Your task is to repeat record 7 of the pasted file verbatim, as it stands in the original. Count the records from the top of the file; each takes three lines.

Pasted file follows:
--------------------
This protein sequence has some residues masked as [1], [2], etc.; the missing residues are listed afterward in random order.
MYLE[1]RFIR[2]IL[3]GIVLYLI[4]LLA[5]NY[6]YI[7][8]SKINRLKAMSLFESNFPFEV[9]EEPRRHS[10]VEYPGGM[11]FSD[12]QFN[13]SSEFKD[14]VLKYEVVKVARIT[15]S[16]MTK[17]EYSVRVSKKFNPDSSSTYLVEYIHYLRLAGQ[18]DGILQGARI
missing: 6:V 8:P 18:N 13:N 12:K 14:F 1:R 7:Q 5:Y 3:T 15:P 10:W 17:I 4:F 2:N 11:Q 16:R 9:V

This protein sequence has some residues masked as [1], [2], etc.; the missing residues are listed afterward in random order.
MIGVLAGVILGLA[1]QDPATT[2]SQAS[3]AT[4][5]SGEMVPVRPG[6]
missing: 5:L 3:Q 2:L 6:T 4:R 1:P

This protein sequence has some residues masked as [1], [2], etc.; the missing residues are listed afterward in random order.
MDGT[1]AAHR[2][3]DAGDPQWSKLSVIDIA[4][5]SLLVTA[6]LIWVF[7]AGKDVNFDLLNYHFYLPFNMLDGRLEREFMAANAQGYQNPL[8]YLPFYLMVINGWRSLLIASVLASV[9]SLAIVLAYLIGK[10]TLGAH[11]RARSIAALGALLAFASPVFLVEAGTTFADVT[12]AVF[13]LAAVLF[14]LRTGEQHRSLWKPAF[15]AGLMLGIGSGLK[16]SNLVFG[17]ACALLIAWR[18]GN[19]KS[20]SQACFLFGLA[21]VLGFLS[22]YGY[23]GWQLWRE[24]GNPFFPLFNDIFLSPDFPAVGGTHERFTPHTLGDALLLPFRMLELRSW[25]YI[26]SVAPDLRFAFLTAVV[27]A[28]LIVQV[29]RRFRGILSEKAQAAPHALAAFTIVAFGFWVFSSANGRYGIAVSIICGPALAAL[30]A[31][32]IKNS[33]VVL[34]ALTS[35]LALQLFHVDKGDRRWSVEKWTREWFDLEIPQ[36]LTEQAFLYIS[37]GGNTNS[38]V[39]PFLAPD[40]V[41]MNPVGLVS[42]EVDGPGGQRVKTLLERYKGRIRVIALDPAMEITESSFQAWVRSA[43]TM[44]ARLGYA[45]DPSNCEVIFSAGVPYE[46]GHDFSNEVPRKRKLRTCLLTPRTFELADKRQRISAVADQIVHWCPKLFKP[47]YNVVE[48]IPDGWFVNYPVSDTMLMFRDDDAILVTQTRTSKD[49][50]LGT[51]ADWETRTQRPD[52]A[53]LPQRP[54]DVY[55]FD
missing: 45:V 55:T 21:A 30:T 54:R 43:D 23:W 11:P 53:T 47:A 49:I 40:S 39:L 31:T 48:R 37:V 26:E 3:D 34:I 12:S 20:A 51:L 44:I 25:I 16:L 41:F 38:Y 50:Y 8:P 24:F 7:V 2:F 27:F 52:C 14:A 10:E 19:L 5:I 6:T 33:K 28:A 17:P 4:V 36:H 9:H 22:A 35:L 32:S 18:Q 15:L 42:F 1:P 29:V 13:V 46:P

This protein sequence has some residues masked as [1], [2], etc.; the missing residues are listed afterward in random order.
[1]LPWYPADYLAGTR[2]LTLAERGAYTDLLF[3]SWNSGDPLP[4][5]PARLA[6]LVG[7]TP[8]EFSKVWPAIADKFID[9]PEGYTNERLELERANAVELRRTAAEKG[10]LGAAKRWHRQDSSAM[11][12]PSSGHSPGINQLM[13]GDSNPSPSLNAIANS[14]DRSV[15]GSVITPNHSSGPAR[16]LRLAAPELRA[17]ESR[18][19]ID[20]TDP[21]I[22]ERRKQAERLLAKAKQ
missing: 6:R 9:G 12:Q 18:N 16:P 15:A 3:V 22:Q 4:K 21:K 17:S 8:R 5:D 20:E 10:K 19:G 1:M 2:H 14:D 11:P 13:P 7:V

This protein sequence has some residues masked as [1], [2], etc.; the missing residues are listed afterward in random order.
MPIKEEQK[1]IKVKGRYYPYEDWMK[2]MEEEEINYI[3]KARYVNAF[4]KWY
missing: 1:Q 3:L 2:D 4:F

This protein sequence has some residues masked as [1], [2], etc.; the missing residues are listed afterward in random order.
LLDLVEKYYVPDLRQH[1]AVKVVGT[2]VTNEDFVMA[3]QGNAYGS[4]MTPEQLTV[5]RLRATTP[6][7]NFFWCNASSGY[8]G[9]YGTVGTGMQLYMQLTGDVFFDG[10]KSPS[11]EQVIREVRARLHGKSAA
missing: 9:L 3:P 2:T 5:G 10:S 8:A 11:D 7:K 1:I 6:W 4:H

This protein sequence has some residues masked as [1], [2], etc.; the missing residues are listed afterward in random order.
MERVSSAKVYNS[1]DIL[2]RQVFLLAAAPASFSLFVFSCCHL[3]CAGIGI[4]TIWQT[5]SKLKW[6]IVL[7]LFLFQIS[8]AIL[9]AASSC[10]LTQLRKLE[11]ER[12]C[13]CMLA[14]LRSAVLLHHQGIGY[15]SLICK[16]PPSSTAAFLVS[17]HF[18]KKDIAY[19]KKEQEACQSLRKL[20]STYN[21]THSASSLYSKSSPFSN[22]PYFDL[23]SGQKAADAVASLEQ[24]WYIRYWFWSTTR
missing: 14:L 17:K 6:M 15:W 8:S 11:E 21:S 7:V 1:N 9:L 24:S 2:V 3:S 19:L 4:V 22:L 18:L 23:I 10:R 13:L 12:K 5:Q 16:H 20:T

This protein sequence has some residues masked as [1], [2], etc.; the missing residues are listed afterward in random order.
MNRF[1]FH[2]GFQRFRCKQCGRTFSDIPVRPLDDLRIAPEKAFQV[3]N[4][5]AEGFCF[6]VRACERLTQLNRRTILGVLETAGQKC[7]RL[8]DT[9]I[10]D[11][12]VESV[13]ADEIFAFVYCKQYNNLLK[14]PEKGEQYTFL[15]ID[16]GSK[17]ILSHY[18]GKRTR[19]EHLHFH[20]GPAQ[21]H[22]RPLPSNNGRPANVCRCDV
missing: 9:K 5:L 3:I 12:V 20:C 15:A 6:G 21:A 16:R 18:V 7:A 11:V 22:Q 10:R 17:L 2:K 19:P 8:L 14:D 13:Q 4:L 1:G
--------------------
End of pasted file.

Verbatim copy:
This protein sequence has some residues masked as [1], [2], etc.; the missing residues are listed afterward in random order.
MERVSSAKVYNS[1]DIL[2]RQVFLLAAAPASFSLFVFSCCHL[3]CAGIGI[4]TIWQT[5]SKLKW[6]IVL[7]LFLFQIS[8]AIL[9]AASSC[10]LTQLRKLE[11]ER[12]C[13]CMLA[14]LRSAVLLHHQGIGY[15]SLICK[16]PPSSTAAFLVS[17]HF[18]KKDIAY[19]KKEQEACQSLRKL[20]STYN[21]THSASSLYSKSSPFSN[22]PYFDL[23]SGQKAADAVASLEQ[24]WYIRYWFWSTTR
missing: 14:L 17:K 6:M 15:W 8:S 11:E 21:S 7:V 1:N 9:L 24:S 2:V 3:S 19:L 4:V 22:L 18:L 23:I 10:R 13:L 12:K 5:Q 16:H 20:T